Myron Moss, Music Program Director at Drexel University, passed away a year ago on July 2nd, 2012. He was a great man who had a profound impact on my life and I feel compelled to share just a few of my experiences with him to honor his memory.
I remember first sitting under Dr. Myron “Mike” Moss’s baton in the fall of 2007. He had just taken over as the director of Drexel University’s Concert Band. We were a mixed group of about 70 performers, some with very strong backgrounds in music, some with a newfound passion for it, and some who were just happy to be getting college credit to show up for a few hours a week and perform Alfred Reed.
My first impressions of our new leader were admittedly hesitant. He had an extremely quirky sense of humor and a style of conducting that was perhaps best personified by the motion of his hair. Typically, he wore it in a somewhat relaxed, yet dignified version of slicked-back, but the moment he stepped onto the podium it would fly up in a manner only rivaled by Albert Einstein. It was not long before these qualities became endearing attributes of a lively and passionate character.
Performing for him brought a unique brand of joy to his face that you couldn’t help but reciprocate. His energy and focus made every member of the ensemble intimately aware of their contribution, even during the most boring passages of French horn upbeats. But his educational prowess was not restricted to the hour and a half rehearsals twice a week. He would record and listen back to every single rehearsal in an effort to continually improve himself and the band. He met with many students on a weekly basis for free private lessons, which certainly wasn’t in his contract. He started chamber groups that included both students and faculty members to help the band members rise to the performance levels of their teachers. He booked a special concert at the Kimmel Center to prove to the band that they could perform at the highest level. He was truly willing to do whatever it took to help inspire these young musicians.
And concert band was a good start, but I got to know Dr. Moss even better in music history class. This was a class populated by students in the Music Industry major, most of who’s knowledge of classical music stops at the melody from Beethoven’s Fifth. It was Dr. Moss’s job to make classical music history relevant and interesting to all of these students, if only for the six months of their life that this class occupied. His passion and tenacity as an educator were again apparent, but one moment in particular stuck out to me. We were studying the Rite of Spring by Igor Stravinsky as all music history classes do and Dr. Moss was trying to communicate just how inventive this piece was in its time. “This ballet begins with a sound that no one had ever heard before… ever!… in the entire history of music!” he said. Then he walked around the room with a Grinch-sized smile, physically shaking a few students as he went and saying, “People rioted! Don’t you want to know what that sound is?” It may have been the first time that metal heads, indie rockers, and pop singers were so excited to hear a high bassoon solo, but hopefully not the last.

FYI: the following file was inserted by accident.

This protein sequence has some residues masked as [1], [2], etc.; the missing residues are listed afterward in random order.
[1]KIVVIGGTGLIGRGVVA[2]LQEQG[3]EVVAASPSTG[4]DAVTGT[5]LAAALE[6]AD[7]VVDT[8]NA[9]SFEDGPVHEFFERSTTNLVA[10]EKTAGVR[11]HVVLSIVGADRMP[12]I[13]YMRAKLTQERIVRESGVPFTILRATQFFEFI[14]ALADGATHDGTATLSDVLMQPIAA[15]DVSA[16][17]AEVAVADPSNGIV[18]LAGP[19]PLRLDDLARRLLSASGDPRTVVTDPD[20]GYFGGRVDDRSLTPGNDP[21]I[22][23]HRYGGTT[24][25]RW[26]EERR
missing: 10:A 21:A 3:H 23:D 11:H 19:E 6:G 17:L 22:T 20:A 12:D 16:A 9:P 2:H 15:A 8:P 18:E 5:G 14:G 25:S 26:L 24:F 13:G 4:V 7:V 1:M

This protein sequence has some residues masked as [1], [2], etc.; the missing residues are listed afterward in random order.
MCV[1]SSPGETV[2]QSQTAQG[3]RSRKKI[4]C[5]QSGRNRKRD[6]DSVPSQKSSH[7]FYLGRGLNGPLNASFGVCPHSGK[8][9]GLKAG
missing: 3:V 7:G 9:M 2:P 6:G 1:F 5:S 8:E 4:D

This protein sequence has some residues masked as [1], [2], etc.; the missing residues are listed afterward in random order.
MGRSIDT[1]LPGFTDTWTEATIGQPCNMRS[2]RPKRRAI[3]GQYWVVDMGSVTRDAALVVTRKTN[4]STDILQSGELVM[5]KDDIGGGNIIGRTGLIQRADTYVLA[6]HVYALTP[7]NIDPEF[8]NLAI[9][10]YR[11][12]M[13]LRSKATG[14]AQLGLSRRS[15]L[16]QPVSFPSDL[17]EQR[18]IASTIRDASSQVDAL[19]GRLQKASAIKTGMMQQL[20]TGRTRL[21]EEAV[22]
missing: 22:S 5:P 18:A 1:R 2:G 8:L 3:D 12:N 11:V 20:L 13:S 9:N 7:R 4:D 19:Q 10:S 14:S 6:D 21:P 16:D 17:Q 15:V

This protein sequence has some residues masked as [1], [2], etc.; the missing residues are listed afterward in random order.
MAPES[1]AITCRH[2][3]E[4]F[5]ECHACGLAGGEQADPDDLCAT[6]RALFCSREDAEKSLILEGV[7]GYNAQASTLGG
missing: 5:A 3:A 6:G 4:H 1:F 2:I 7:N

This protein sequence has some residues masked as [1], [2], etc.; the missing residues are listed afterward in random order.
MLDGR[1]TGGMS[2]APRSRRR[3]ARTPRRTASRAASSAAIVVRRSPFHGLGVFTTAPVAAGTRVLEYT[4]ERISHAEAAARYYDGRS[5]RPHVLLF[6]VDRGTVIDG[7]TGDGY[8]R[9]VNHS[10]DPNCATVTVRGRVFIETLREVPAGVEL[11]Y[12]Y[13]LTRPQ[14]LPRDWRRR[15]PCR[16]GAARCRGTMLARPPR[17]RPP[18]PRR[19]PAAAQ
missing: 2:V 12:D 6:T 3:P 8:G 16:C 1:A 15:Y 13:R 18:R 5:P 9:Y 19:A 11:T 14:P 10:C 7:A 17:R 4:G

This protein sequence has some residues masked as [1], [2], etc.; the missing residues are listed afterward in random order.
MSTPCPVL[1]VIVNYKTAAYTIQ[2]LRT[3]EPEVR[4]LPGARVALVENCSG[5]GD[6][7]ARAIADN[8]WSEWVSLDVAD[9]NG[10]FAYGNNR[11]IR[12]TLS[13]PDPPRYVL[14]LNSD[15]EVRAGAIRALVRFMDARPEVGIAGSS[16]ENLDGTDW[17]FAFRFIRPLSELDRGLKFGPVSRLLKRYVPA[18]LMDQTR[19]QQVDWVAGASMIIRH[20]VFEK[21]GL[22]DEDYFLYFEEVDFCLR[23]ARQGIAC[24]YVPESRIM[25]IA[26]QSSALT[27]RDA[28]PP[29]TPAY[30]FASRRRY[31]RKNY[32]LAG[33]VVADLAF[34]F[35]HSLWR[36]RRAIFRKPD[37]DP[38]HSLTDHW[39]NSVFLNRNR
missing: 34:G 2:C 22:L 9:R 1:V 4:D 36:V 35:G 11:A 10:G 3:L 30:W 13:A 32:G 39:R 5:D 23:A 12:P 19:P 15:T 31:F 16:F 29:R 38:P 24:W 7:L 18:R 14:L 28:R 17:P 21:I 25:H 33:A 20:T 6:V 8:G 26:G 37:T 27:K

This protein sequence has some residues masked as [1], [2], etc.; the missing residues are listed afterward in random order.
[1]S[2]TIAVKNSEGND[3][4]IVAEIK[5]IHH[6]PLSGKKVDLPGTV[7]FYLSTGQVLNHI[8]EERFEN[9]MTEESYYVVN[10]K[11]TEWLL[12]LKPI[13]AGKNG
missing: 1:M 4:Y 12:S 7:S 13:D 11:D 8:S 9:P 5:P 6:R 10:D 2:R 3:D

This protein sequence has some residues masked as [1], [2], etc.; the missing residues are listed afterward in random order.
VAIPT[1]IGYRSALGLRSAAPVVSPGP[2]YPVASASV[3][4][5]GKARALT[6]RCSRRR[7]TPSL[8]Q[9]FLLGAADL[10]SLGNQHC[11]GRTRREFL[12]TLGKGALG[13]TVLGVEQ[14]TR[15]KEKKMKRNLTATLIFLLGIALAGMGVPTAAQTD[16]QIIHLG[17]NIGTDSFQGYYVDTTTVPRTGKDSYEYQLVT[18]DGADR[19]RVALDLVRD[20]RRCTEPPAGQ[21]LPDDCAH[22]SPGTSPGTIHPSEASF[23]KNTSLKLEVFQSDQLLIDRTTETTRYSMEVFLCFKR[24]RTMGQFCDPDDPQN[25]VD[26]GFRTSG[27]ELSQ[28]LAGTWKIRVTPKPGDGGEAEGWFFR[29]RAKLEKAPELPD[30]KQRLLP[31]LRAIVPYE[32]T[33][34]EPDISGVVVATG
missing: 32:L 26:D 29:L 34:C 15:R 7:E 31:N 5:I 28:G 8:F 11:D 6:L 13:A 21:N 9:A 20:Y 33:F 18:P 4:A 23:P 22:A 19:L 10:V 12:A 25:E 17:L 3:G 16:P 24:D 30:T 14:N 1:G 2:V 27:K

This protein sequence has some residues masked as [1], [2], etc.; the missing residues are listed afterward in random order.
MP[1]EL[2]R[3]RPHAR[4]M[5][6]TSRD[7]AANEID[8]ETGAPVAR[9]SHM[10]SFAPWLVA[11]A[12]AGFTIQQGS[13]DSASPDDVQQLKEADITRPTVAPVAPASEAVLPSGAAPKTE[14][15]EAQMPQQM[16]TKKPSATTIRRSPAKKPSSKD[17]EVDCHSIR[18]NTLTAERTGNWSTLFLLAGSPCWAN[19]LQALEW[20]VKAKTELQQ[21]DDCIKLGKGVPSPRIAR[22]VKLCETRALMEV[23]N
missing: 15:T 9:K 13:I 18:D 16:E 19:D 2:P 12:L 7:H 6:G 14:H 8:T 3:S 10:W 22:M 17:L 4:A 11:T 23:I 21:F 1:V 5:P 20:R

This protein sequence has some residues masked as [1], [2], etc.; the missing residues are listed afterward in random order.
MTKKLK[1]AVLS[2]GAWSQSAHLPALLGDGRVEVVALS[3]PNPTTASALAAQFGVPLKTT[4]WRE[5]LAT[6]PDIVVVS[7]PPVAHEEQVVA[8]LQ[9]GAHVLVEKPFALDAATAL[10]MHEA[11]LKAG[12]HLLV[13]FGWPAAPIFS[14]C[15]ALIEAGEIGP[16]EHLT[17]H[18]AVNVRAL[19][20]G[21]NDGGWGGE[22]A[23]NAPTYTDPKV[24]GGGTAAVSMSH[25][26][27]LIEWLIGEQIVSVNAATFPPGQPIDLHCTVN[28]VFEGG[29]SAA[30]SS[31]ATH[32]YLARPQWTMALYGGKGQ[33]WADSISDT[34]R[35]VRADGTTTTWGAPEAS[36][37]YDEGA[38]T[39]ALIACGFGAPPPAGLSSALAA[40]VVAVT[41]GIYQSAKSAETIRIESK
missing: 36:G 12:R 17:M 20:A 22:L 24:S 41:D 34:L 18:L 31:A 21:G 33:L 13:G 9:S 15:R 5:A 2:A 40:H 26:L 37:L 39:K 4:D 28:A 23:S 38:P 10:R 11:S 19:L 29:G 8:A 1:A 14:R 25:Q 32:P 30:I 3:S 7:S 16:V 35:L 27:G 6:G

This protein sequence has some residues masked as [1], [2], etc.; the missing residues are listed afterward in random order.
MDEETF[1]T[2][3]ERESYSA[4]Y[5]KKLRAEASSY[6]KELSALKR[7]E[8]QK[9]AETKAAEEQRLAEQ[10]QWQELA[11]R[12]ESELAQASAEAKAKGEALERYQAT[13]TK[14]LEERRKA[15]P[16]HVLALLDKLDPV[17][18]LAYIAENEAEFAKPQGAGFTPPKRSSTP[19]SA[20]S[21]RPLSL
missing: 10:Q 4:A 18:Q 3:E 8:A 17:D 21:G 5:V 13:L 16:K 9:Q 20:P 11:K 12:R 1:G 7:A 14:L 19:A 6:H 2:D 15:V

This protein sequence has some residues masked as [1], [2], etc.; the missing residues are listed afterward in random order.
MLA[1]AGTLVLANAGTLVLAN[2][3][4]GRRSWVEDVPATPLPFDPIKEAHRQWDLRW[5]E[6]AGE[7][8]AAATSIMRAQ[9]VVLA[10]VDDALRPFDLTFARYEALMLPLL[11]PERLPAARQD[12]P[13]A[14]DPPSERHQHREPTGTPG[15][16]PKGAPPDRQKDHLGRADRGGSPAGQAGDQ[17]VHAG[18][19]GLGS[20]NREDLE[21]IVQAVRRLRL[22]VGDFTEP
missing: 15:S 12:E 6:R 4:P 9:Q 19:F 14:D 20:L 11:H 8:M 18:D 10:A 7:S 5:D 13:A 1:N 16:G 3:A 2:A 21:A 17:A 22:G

Then, in the spring of 2008, I really got to experience Dr. Moss’s passion for music education on a personal level. I was a sophomore working towards my degree in Music Industry, which is basically a recording degree; however, I had been developing a great interest in composing more classical music, much more of it. Dr. Moss was an obvious choice by this point to approach about the subject. I asked if he would be willing to help me study a few scores to get off on the right foot. He quickly countered with a weekly meeting time and was visibly filled with a child-like excitement at the opportunity to share his knowledge.
From the very first meeting, he pushed me to work as hard as I could if I was to be serious about composing. Knowledge is power and he wanted to give me every opportunity to succeed. After a few short months, I decided to go headfirst into composition and set a goal of attending a good music conservatory for my graduate degree. Upon deciding this, Dr. Moss did everything in his power to help me realize my dream. He continued to meet with me virtually every week until I graduated nearly 2 years later. He also hired Joseph Hallman, a great Philadelphia composer, as Drexel’s new composition teacher, so that I might have private lessons. And when it came time to prepare my music portfolio, he took on the monumental task of organizing an entire orchestra made of Drexel students and Philadelphia musicians, so that myself and another student could have a recorded reading session. This was a truly herculean effort that included attending several orchestra rehearsals in the Philly area in an attempt to enlist young players, as well as allocating a good portion of the band budget to bring in some talented professionals.
I am proud to say that I did indeed achieve my goal and just finished earning my Master’s degree from the University of Cincinnati’s College-Conservatory of Music. I am positive that this was only possible because of the help of my inspiring teacher, brilliant mentor, and great friend, Dr. Myron Moss. His passion for music, education, and his students was unmatched and should be remembered as such. I will miss him dearly, but I hope that this letter is a comfort to those who knew him and an inspiration to those who did not. Rest in peace, Dr. Moss.